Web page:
I can defend that last assertion both practically and philosophically. Practically speaking, actuaries tell us that the typical young adult will change jobs multiple times over the course of a career. This means that, unless you can arrange for purely lateral career moves, you’re GOING to need to be a general problem solver, just to stay professionally afloat. Philosophically, let’s not forget that as much as behavior analysis has grown in recent years, it remains dwarfed by the volume of behavior problems that could profit from our expertise. If you want behavior analysis to demonstrate its true value to society, you MUST be on the lookout for new problems that, just maybe, no one has previously attempted to solve.

What united the four careers we’re discussing was an adventurous intellectual spirit: a quest to do new things, rather than simply do well-established things better. Don’t get me wrong. These people could be grinders, working out the thorny details when that was called for. But they all tilted toward paradigm shifts when appropriate — that is, they all helped to transform their corner of behavior analysis into something that others might not have imagined.

Which, of course, is something more easily said than done. Leaving your imprint on the discipline requires you to master what’s already known, but also to perceive the ghostly contours of what still needs to be known. Perception research tells us that it’s much easier to detect the presence of a stimulus than its absence (the so-called feature-positive effect). This means that noticing what needs to be learned runs contrary to human nature, so special behavioral histories and/or contemporary conditions must be necessary for that to happen. Professional obituaries contains all kinds of clues about that stuff.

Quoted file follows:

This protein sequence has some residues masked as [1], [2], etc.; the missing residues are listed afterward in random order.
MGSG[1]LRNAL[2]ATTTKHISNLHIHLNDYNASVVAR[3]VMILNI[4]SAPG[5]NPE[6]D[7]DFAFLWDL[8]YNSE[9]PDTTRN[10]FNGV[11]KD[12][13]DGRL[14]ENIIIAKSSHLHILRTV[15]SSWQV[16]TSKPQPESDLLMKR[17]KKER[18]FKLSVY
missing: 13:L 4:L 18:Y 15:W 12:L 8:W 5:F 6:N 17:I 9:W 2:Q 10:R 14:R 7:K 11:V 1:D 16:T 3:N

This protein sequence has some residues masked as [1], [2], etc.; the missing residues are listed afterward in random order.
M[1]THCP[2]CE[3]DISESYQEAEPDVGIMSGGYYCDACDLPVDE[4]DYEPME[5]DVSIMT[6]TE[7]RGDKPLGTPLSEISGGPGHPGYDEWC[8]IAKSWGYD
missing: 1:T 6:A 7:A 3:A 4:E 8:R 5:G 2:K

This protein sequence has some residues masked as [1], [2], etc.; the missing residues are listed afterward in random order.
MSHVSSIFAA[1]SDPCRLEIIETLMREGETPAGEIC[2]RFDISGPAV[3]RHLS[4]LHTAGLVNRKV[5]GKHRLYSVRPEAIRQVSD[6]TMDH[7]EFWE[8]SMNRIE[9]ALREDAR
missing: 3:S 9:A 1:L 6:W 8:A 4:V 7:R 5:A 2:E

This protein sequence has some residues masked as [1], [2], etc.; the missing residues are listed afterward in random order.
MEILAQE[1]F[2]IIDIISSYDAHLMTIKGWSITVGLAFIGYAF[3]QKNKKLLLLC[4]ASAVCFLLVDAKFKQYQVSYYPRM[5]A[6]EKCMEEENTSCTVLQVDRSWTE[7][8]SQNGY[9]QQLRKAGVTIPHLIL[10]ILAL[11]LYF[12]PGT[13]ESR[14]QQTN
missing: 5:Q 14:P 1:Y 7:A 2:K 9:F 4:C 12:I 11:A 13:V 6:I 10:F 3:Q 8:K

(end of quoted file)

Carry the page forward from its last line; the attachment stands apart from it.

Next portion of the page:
And there’s one more thing. To leave your mark on a discipline, you need to not only create something new and/or better; you need to persuade other people to adopt your innovation.  Standard forms of professional communication like conference presentations and scholarly publications are nominal tools of persuasion, but they are impersonal tools with uncertain motivational properties. For them to be effective, someone has to pay attention, so here let’s draw on common sense. We’ve all heard that the majority of scholarly articles are never cited, and we’ve all seen rooms full of “listeners” at convention talks nodding off or engaging in a deep dive into their phones. If you publish or present you might connect with someone, but you leave a lot of the variance in other people’s hands.

By contrast, those professional obituaries in JABA describe a much more personal form of persuasion. The four who are memorialized were all, in their own way, people that other people wanted to be around. And to emulate. Here’s an extreme example. My postdoctoral fellowship supervisor, Roland Griffiths, told me back in the late 1980s that he was the 7th or 8th of Travis Thompson’s students to name a child after him (I’d be curious to know that the tally is today). Try getting that outcome from your conference presentation! Were I a young behavior analyst in training, I’d be scouring professional obituaries for how to be the kind of person who, by association, makes their work more reinforcing to other people.

I cannot emphasize enough that this is not a skill we’re taught in graduate school, and in fact it’s a skill too many professionals never quite learn. The closest thing to a how-to manual available to us is to observe lives well lived, and that is exactly what professional obituaries help us to do. If you want to know how to get others to embrace the useful work you do, take cues from four people who mastered the art of being, first and foremost, useful people.

Ronnie Detrich

Brian Iwata

Henry Pennypacker

Travis Thompson